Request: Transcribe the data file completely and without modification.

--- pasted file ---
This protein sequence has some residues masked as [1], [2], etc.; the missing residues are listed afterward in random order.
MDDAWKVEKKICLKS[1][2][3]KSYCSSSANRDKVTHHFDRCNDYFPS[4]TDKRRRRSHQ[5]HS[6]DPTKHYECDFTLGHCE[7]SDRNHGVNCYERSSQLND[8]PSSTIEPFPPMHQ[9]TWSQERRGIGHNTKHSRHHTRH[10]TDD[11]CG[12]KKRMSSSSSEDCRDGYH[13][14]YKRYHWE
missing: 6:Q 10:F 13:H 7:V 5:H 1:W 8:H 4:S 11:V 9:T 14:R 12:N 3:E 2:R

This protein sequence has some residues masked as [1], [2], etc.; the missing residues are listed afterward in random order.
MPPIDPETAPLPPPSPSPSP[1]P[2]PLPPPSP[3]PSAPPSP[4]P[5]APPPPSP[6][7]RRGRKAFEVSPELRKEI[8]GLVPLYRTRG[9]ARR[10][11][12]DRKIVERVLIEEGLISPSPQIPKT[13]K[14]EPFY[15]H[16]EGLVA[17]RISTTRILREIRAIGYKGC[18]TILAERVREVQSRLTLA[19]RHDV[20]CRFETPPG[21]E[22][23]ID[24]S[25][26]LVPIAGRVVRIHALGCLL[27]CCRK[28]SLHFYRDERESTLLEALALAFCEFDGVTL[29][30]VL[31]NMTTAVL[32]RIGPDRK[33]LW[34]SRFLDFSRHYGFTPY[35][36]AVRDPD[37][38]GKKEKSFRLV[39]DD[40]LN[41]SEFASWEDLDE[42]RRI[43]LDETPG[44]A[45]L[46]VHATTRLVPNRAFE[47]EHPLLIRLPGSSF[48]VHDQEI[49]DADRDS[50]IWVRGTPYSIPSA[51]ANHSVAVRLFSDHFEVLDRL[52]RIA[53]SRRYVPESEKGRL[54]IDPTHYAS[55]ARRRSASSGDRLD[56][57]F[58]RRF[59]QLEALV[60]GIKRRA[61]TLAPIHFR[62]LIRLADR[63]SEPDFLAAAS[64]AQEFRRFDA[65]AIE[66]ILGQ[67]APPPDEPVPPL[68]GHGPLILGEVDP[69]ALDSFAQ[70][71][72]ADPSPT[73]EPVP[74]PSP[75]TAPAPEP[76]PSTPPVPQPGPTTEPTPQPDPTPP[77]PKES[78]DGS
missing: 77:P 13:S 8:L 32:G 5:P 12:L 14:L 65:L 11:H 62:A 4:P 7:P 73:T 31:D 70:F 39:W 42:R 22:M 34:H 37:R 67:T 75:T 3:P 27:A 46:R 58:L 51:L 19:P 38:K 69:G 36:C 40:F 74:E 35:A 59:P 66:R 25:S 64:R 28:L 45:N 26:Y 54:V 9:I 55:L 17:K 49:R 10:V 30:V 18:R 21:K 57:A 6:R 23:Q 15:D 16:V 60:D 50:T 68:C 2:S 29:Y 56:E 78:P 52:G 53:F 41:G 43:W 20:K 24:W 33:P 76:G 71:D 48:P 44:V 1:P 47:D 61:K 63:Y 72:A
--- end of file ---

This protein sequence has some residues masked as [1], [2], etc.; the missing residues are listed afterward in random order.
MDDAWKVEKKICLKS[1][2][3]KSYCSSSANRDKVTHHFDRCNDYFPS[4]TDKRRRRSHQ[5]HS[6]DPTKHYECDFTLGHCE[7]SDRNHGVNCYERSSQLND[8]PSSTIEPFPPMHQ[9]TWSQERRGIGHNTKHSRHHTRH[10]TDD[11]CG[12]KKRMSSSSSEDCRDGYH[13][14]YKRYHWE
missing: 6:Q 10:F 13:H 7:V 5:H 1:W 8:H 4:S 11:V 9:T 14:R 12:N 3:E 2:R

This protein sequence has some residues masked as [1], [2], etc.; the missing residues are listed afterward in random order.
MPPIDPETAPLPPPSPSPSP[1]P[2]PLPPPSP[3]PSAPPSP[4]P[5]APPPPSP[6][7]RRGRKAFEVSPELRKEI[8]GLVPLYRTRG[9]ARR[10][11][12]DRKIVERVLIEEGLISPSPQIPKT[13]K[14]EPFY[15]H[16]EGLVA[17]RISTTRILREIRAIGYKGC[18]TILAERVREVQSRLTLA[19]RHDV[20]CRFETPPG[21]E[22][23]ID[24]S[25][26]LVPIAGRVVRIHALGCLL[27]CCRK[28]SLHFYRDERESTLLEALALAFCEFDGVTL[29][30]VL[31]NMTTAVL[32]RIGPDRK[33]LW[34]SRFLDFSRHYGFTPY[35][36]AVRDPD[37][38]GKKEKSFRLV[39]DD[40]LN[41]SEFASWEDLDE[42]RRI[43]LDETPG[44]A[45]L[46]VHATTRLVPNRAFE[47]EHPLLIRLPGSSF[48]VHDQEI[49]DADRDS[50]IWVRGTPYSIPSA[51]ANHSVAVRLFSDHFEVLDRL[52]RIA[53]SRRYVPESEKGRL[54]IDPTHYAS[55]ARRRSASSGDRLD[56][57]F[58]RRF[59]QLEALV[60]GIKRRA[61]TLAPIHFR[62]LIRLADR[63]SEPDFLAAAS[64]AQEFRRFDA[65]AIE[66]ILGQ[67]APPPDEPVPPL[68]GHGPLILGEVDP[69]ALDSFAQ[70][71][72]ADPSPT[73]EPVP[74]PSP[75]TAPAPEP[76]PSTPPVPQPGPTTEPTPQPDPTPP[77]PKES[78]DGS
missing: 77:P 13:S 8:L 32:G 5:P 12:L 14:L 65:L 11:H 62:A 4:P 7:P 73:T 31:D 70:F 39:W 42:R 22:M 34:H 37:R 67:T 75:T 3:P 27:A 46:R 58:L 51:L 19:P 38:K 69:G 36:C 40:F 74:E 35:A 59:P 66:R 25:S 64:R 28:L 45:N 26:Y 54:V 9:I 55:L 17:K 49:R 10:V 30:V 18:R 21:K 57:A 6:R 23:Q 15:D 16:V 60:D 50:T 68:C 2:S 29:Y 56:E 78:P 52:G 53:F 41:G 43:W 20:K 24:W 33:P 76:G 71:D 48:P 44:V 1:P 47:D 61:K 63:Y 72:A